Kobon triangle problem
How many non-overlapping triangles can be formed in an arrangement of lines?
The Kobon triangle problem is an unsolved problem in combinatorial geometry first stated by Kobon Fujimura (1903-1983). The problem asks for the largest number N(k) of nonoverlapping triangles whose sides lie on an arrangement of k lines. Variations of the problem consider the projective plane rather than the Euclidean plane, and require that the triangles not be crossed by any other lines of the arrangement.
Known upper bounds
Saburo Tamura proved that the number of nonoverlapping triangles realizable by lines is at most . G. Clément and J. Bader proved more strongly that this bound cannot be achieved when is congruent to 0 or 2 (mod 6). The maximum number of triangles is therefore at most one less in these cases. The same bounds can be equivalently stated, without use of the floor function, as:
Solutions yielding this number of triangles are known when is 3, 4, 5, 6, 7, 8, 9, 13, 15 or 17. For k = 10, 11 and 12, the best solutions known reach a number of triangles one less than the upper bound.
Given an optimal solution with k0 > 3 lines, other Kobon triangle solution numbers can be found for all ki-values where
|Tamura's upper bound on N(k)||1||2||5||8||11||16||21||26||33||40||47||56||65||74||85||96||107||120||133||A032765|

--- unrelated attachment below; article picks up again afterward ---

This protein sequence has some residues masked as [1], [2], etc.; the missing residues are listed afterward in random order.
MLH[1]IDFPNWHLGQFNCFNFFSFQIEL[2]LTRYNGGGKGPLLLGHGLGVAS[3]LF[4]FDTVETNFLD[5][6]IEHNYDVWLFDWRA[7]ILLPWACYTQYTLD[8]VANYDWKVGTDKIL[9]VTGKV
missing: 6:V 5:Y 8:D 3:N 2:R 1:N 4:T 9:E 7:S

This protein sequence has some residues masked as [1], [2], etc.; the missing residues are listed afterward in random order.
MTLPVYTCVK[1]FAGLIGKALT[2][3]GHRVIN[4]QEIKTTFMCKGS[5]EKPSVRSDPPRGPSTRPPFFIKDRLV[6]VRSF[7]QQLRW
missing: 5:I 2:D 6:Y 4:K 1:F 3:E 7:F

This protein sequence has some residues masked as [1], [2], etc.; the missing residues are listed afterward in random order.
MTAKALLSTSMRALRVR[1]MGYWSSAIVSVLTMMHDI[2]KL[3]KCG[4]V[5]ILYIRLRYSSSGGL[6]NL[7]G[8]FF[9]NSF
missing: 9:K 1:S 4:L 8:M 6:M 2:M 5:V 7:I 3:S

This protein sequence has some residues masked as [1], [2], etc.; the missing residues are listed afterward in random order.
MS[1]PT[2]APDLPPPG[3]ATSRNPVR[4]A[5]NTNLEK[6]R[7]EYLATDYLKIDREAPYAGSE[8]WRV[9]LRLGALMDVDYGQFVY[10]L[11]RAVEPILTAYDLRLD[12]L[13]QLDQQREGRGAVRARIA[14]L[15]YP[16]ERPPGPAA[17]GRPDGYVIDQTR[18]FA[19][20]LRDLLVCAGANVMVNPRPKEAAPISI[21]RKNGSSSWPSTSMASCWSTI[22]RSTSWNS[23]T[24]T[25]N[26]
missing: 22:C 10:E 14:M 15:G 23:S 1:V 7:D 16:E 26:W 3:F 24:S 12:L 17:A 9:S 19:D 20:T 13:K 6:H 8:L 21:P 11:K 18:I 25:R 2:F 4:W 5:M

|Clément and Bader's upper bound||1||2||5||7||11||15||21||26||33||39||47||55||65||74||85||95||107||119||133||-|
|best known solution||1||2||5||7||11||15||21||25||32||38||47||53||65||72||85||93||104||115||130||A006066|
- Roberts's triangle theorem, on the minimum number of triangles that lines can form
- ^ a b Forge, D.; Ramírez Alfonsín, J. L. (1998), "Straight line arrangements in the real projective plane", Discrete and Computational Geometry, 20 (2): 155–161, doi:10.1007/PL00009373.
- ^ "G. Clément and J. Bader. Tighter Upper Bound for the Number of Kobon Triangles. Draft Version, 2007" (PDF). Archived from the original (PDF) on 2017-11-11. Retrieved 2008-03-03.
- ^ Ed Pegg Jr. on Math Games
- Johannes Bader, "Kobon Triangles"